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Prime Minister Tun Dr Mahathir Mohamad said the government will stand firm in its intention to repeal the Anti-Fake News Act 2018. Pic by NSTP/MOHD FADLI HAMZAH

PUTRAJAYA: Prime Minister Tun Dr Mahathir Mohamad said the government will stand firm in its intention to repeal the Anti-Fake News Act 2018.

He said Malaysia could do without the law for now as the people should know how to handle the spread of fake news.

"We made a promise to the people that we would do away with the Anti-Fake News law. That is what the people wanted and we respect the people who voted us into power.

"On the other hand, we know that at present, social media can be abused and it can be quite serious.

"For us, it means that we have to learn how to handle such fake news," he said during a joint press conference with his Singaporean counterpart Lee Hsien Loong after the 9th Malaysia-Singapore Leaders’ Retreat in Perdana Putra here.

Dr Mahathir said the government must not make use of the fake news law for its benefit, as this had been seen with the previous administration.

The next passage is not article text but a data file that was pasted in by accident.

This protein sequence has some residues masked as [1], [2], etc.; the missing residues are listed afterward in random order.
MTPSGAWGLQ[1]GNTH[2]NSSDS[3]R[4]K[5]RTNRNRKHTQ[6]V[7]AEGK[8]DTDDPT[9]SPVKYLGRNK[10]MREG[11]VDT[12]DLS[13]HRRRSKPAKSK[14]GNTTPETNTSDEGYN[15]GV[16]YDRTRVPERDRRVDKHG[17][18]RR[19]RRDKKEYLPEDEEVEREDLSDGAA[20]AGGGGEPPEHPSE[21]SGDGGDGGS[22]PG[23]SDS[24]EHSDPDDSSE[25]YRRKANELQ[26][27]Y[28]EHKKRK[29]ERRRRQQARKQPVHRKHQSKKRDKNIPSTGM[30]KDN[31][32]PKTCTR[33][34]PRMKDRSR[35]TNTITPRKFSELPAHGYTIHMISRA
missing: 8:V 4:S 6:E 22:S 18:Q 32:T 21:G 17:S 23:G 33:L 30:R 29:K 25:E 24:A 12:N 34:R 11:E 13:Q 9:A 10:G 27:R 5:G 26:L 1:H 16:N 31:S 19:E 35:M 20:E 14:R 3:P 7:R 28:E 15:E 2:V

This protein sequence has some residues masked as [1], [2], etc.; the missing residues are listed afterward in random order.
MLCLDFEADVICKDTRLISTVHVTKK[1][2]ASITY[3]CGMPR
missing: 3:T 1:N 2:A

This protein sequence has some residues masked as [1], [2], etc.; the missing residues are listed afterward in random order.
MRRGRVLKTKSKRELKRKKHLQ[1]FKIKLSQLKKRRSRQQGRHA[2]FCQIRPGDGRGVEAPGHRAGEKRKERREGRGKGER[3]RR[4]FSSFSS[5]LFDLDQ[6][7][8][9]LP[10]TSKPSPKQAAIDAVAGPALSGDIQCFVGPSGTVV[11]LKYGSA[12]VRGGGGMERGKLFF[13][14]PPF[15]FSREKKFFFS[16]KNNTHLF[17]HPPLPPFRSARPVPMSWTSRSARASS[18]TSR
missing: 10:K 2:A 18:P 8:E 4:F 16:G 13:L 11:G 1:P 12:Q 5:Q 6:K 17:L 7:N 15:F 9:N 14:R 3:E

"When we have a law that prevents people from airing their views, we are afraid the government itself may abuse the law, as what has happened with the previous government.

"We do not want any government, this one and the succeeding ones, to make use of the law for the government itself to create and tell fake news in order to sustain themselves.

"Of course, fake news will be difficult to handle but we believe that we can accept the challenge and we can handle them," he added.

The Pakatan Harapan government had pushed for the repeal of the act since it was elected to the federal government in May last year.

Although the repeal was passed in the Dewan Rakyat, it was rejected by the opposition-dominated Dewan Negara last September.

Dr Mahathir's comments came following a question on Reporters Without Borders (RSF)'s criticism over the Singapore government's move to enact the Protection from Online Falsehoods and Manipulation Bill (Pofma),while Malaysia was moving in the opposite direction.

When asked to comment on RSF's criticism of the act, Lee said Singapore was not not the only country to legislate such laws.

"The French have done so, the Germans have done so, and the Australians have just done something similar.

"Singapore has to do it, and we had a long process with a select committee which deliberated on it for almost two years.

"I'm not surprised that Reporters Without Borders criticises it as they criticise many things about Singapore's media management," said Lee, adding that Pofma would be a significant step forward for the republic.

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